Predrilling holes for bracketsflipped the top upside down and secured the brackets to the underside of the top.

Brackets affixed to bottom of butcher block top

Slipped the top back onto the base and secured it with screws. For the embellishments, I added this cool, rustic, vintage, winged front piece to be used as a towel or utensil hanger.

Bracket on front of Butcher Block

I am told it was the handle to an old wood planer. These side pieces

Butcher Block Hooks

are old window lock parts.

Butcher Block Side Ring Hangers

Perfect for hanging a pot or pan with an “s” hook. Old wooden rulers are kind of a thing right now, so I added one from “A.J. Wilkinson, The Oldest Hardware Company in Boston” across the front (perfect for measuring out dough!) and secured it with some rustic corner brackets to give it industrial “old general store” kind of vibe. Then I rubbed that with the Howard Butcher Block Conditioning to finish it.

Butcher Block Ruler and Corner BracketsDone and ready for some butchering, or pie-making, or whatever. But it won’t be in my kitchen, or my daughter’s (sorry, Kate-I promise I will make you another one), because it was sold this past weekend at the Vintage Thymes Monthly Market-yay! And, if you are in the market for an old wooden ruler, drop me a line. Since I mentioned to Coach that I needed a few, he’s been on the lookout, and now I have an immeasurable amount to choose from!

Rulers

Have a “block-buster” Tuesday everyone! Susan

Paint A La Cart

Coach and I did a LOT of picking this weekend and scored many great items for some upcoming markets. Mirrors, and oak bookcases, furniture, rugs, and more mirrors-all amazing!

Rug and MirrorSaturday morning, I was busy doing house sort of stuff, so Coach went off himself, only to call me within a few minutes to tell me that someone was selling cases of paint for $1 per can! So he grabbed the first boxful of colors he thought I might use.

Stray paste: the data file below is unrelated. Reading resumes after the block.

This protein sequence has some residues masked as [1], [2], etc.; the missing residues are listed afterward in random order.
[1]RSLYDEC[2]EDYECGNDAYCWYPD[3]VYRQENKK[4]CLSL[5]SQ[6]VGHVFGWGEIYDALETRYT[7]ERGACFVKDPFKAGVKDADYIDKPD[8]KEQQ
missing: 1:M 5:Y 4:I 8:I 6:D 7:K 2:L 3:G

General Finishes Case of Paint

I went back with him later and struck up a convo with the homeowner. Turns out he had owned an unfinished furniture store for years, and had recently closed it down. These were the leftover paints, stains and finishes.

General Finishes Paint Supply

So I grabbed some stains (now, I know Hunter Green is not in style right now, but you never know when it might return to its former backwoods glory)

General Finishes Green Stain

some Milk Paints-can’t wait to try these

General Finishes Milk Paint

and Glazes- so many colors to choose from.

General Finishes Black Glaze

This ought to be fun! But my best yard sale buy of the weekend? This awesome heavy-duty stainless steel rolling kitchen cart!

Paint Cart Cleaned

The guy was asking $10 and Coach asked if he would take $5. He said “sure, quick, just take it before my wife comes back outside-she has an emotional attachment to everything!” LOL!! We all know how that goes! So, I brought it home with the intent of finally organizing all of my paints, stains and finishes into one spot instead of scattered all over my work shop.

Workbench Paints

Before I could use it, though, I spent about 2 hours with many household products including Awesome Orange cleaner, vinegar, baking soda, bleach spray, scrubbing brushes and many kettles of boiling water to clean off layer upon layer of grease-yuck! I am not sure where this thing had been, but I sure as heck didn’t want it in my basement attracting critters! Finally, the finished cart was sparkly and ready to go. I made quick work of filling it with so many cans and bottles and pots of paints and finishes.

Finish Cans

So now its filled with my newest additions

Filled Paint Cart

to go along with my ever-growing collection of Behr paint sample pots I get at Home Depot,

Behr Sample Pots From Home Depot

plus a new paint with some amazing colors

Paint Couture Color Samples

from a company called Paint Couture

Belize Blue Paint Couture

and my first ever Miss Mustard Seed Milk Paint (in a very special color, more on that later..).

/Miss Mustard Seed Milk Paint

Boy, do I have a lot of work to do in the next couple of weeks! As I try each new product, I will give my unbiased opinion on the overall painting experience. But tonight is game one of the World Series, so paintbrushes away! And Go SOX! Susan

Cabbage Roses to Country Charm

The 80’s called and they wanted their dusty rose cabbage roses back. So I obliged. And our downstairs 1/2 bath, that used to look like this

Before Mirror
now looks like this! (I need to apologize for the not-so-great-pics. Do you know how difficult it was to squeeze into a 5 x 8 bathroom to take these?!)

Bathroom Completed 2